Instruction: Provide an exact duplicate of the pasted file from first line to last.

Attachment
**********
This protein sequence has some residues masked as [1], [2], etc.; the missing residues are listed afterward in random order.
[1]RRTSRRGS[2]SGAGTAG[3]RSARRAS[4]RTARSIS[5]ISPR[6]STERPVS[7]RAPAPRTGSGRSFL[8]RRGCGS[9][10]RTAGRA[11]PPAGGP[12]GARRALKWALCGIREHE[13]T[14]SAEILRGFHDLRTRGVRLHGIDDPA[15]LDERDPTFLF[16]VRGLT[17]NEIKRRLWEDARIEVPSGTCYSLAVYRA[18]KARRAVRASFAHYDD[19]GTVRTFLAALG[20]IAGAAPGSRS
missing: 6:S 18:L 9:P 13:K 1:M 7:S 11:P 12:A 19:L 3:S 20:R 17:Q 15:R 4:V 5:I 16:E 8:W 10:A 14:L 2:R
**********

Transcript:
This protein sequence has some residues masked as [1], [2], etc.; the missing residues are listed afterward in random order.
[1]RRTSRRGS[2]SGAGTAG[3]RSARRAS[4]RTARSIS[5]ISPR[6]STERPVS[7]RAPAPRTGSGRSFL[8]RRGCGS[9][10]RTAGRA[11]PPAGGP[12]GARRALKWALCGIREHE[13]T[14]SAEILRGFHDLRTRGVRLHGIDDPA[15]LDERDPTFLF[16]VRGLT[17]NEIKRRLWEDARIEVPSGTCYSLAVYRA[18]KARRAVRASFAHYDD[19]GTVRTFLAALG[20]IAGAAPGSRS
missing: 6:S 18:L 9:P 13:K 1:M 7:S 11:P 12:A 19:L 3:S 20:R 17:Q 15:R 4:V 5:I 16:E 8:W 10:A 14:L 2:R